Pyroluria: Fact or Fiction? (2021)
Objective: The term "Mauve factor" (pyrroluria) dates back to 1958 when Dr. Abram Hoffer defined the condition as elevated levels of pyrroles in the urine, currently called hydroxyhemepyrrolin-2-one (HPL). It was suggested that the raised pyrrole levels lead to depletions in zinc and vitamin B<sub>6</sub>, which, in turn, were hypothesized to result in a range of psychiatric disorders, such as schizophrenia, anxiety, and depression. Treatment implications are supplementation with zinc and B<sub>6</sub>. This article aimed to review the scientific literature associating pyrroluria with psychiatric symptoms, explore the validity of HPL testing, explore the role of nutrients as treatment options for pyrroluria, and discuss future research directions. <b><i>Methods:</i></b> A PRISMA review was conducted using search results from electronic databases PubMed, MEDLINE, PsycINFO, EMBASE from inception to February 2020 using the following keywords: hydroxyhemepyryrrolin (HPL), kryptopyrrole (KP), mauve factor, pyroluria, pyrroluria, monopyrroles. Article reference lists were also scanned and included where relevant. <b><i>Results:</i></b> Seventy-three articles were identified of which only three studies identified significantly higher HPL levels in a psychiatric population compared with controls, and there were no placebo-controlled treatment trials directed at pyrroluria. The other 13 clinical studies either showed no association or did not provide adequate data to show group differences in HPL levels. Despite an extensive history of practitioners diagnosing and treating a wide variety of mental health conditions associated with pyrroluria as well as <i>clinical</i> observations of elevated HPL being associated with psychiatric disorders, there was no clear research that showed the following: (1) elevated HPL is robustly associated with increased mental health symptoms, (2) elevated HPL in urine is associated with increased urine excretion of zinc and B<sub>6</sub>, and (3) high-dose zinc and B<sub>6</sub> are an efficacious treatment for mental health problems associated with elevated HPL. <b><i>Conclusions:</i></b> Elevated HPL is a clinically observed, but poorly researched biomarker with unclear associations with mental disorders. Based on current evidence, HPL testing is not recommended as a screening or treatment tool. Further research is required in the following areas: establishment of which specific clinical populations exhibit elevated HPL, validation of the chemistry and validity of testing, and controlled trials to establish efficacy of high-dose zinc and B<sub>6</sub> as treatment of elevated pyrroles.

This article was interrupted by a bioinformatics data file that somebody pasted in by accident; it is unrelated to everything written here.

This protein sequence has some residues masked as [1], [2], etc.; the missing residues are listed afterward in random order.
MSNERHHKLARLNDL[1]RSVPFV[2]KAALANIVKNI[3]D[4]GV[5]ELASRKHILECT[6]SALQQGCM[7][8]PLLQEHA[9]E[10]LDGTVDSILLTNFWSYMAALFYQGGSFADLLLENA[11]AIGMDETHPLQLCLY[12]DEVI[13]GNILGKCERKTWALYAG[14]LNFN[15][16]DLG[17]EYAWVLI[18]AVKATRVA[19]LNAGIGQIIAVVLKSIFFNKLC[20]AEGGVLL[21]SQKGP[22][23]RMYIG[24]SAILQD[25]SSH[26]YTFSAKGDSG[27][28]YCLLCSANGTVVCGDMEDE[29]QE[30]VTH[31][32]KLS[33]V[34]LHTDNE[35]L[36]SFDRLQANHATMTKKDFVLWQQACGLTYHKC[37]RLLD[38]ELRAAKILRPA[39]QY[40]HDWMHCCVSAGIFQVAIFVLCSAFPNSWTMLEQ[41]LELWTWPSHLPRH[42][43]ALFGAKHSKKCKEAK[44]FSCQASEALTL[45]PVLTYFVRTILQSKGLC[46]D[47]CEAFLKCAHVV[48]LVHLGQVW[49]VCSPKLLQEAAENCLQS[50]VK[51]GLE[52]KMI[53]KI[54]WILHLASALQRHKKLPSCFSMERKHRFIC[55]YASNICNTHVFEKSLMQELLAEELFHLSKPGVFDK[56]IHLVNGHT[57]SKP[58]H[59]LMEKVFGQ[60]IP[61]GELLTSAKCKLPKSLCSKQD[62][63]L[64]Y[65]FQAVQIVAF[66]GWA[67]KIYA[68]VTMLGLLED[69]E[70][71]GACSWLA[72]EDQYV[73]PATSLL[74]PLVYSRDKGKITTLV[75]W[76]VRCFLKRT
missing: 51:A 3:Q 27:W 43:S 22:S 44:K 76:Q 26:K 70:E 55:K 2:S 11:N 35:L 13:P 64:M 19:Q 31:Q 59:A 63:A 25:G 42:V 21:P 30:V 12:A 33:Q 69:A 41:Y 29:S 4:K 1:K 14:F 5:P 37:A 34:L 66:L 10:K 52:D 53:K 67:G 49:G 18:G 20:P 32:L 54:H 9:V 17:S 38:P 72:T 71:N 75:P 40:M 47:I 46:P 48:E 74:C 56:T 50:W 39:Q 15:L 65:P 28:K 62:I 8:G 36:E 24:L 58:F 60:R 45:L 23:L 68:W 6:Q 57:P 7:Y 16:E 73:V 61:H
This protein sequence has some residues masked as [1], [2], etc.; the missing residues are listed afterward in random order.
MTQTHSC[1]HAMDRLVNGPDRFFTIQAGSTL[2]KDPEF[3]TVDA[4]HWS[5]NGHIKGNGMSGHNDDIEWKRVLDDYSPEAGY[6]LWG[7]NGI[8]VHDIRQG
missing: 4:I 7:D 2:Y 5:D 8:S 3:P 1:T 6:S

CitationWarren B, Sarris J, Mulder RT, Rucklidge JJ (2021). Pyroluria: Fact or Fiction?. Journal of alternative and complementary medicine (New York, N.Y.). 27(5). 407-415.
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KeywordsB6; HPL; kryptopyrrole; mauve factor; pyroluria; pyrroluria; zinc
ANZSRC Fields of Research32 - Biomedical and clinical sciences::3202 - Clinical sciences::320221 - Psychiatry (incl. psychotherapy)
32 - Biomedical and clinical sciences::3210 - Nutrition and dietetics::321004 - Nutritional science
42 - Health sciences::4208 - Traditional, complementary and integrative medicine
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